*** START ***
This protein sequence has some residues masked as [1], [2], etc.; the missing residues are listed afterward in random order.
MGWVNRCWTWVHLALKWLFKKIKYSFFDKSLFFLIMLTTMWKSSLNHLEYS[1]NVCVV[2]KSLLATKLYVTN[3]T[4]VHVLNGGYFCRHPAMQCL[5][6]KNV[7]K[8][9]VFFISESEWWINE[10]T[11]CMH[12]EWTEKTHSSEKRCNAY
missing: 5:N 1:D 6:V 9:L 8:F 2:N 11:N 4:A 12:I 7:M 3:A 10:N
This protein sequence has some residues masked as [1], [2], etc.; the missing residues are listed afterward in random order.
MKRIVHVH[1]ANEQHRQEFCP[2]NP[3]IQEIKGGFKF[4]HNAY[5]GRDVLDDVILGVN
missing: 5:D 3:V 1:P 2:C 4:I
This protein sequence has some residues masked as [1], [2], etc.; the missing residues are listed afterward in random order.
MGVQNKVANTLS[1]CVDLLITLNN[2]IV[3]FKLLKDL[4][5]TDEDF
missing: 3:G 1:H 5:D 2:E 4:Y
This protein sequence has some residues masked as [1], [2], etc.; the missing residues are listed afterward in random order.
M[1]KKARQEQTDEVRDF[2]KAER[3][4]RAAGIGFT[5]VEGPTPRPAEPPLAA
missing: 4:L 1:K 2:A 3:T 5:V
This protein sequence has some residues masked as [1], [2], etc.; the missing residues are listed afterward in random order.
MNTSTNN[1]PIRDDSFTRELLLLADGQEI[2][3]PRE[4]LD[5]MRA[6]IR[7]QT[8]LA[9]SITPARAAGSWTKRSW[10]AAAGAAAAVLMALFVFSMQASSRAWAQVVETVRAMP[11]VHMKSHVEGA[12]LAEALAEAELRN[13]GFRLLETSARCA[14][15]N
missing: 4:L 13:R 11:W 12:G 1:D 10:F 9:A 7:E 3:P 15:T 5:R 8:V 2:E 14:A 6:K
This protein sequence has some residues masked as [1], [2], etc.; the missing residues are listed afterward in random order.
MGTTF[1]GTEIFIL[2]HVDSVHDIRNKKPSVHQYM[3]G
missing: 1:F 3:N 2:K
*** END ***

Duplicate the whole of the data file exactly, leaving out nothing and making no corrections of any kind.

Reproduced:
This protein sequence has some residues masked as [1], [2], etc.; the missing residues are listed afterward in random order.
MGWVNRCWTWVHLALKWLFKKIKYSFFDKSLFFLIMLTTMWKSSLNHLEYS[1]NVCVV[2]KSLLATKLYVTN[3]T[4]VHVLNGGYFCRHPAMQCL[5][6]KNV[7]K[8][9]VFFISESEWWINE[10]T[11]CMH[12]EWTEKTHSSEKRCNAY
missing: 5:N 1:D 6:V 9:L 8:F 2:N 11:N 4:A 12:I 7:M 3:A 10:N
This protein sequence has some residues masked as [1], [2], etc.; the missing residues are listed afterward in random order.
MKRIVHVH[1]ANEQHRQEFCP[2]NP[3]IQEIKGGFKF[4]HNAY[5]GRDVLDDVILGVN
missing: 5:D 3:V 1:P 2:C 4:I
This protein sequence has some residues masked as [1], [2], etc.; the missing residues are listed afterward in random order.
MGVQNKVANTLS[1]CVDLLITLNN[2]IV[3]FKLLKDL[4][5]TDEDF
missing: 3:G 1:H 5:D 2:E 4:Y
This protein sequence has some residues masked as [1], [2], etc.; the missing residues are listed afterward in random order.
M[1]KKARQEQTDEVRDF[2]KAER[3][4]RAAGIGFT[5]VEGPTPRPAEPPLAA
missing: 4:L 1:K 2:A 3:T 5:V
This protein sequence has some residues masked as [1], [2], etc.; the missing residues are listed afterward in random order.
MNTSTNN[1]PIRDDSFTRELLLLADGQEI[2][3]PRE[4]LD[5]MRA[6]IR[7]QT[8]LA[9]SITPARAAGSWTKRSW[10]AAAGAAAAVLMALFVFSMQASSRAWAQVVETVRAMP[11]VHMKSHVEGA[12]LAEALAEAELRN[13]GFRLLETSARCA[14][15]N
missing: 4:L 13:R 11:W 12:G 1:D 10:F 9:A 7:E 3:P 15:T 5:R 8:V 2:E 14:A 6:K
This protein sequence has some residues masked as [1], [2], etc.; the missing residues are listed afterward in random order.
MGTTF[1]GTEIFIL[2]HVDSVHDIRNKKPSVHQYM[3]G
missing: 1:F 3:N 2:K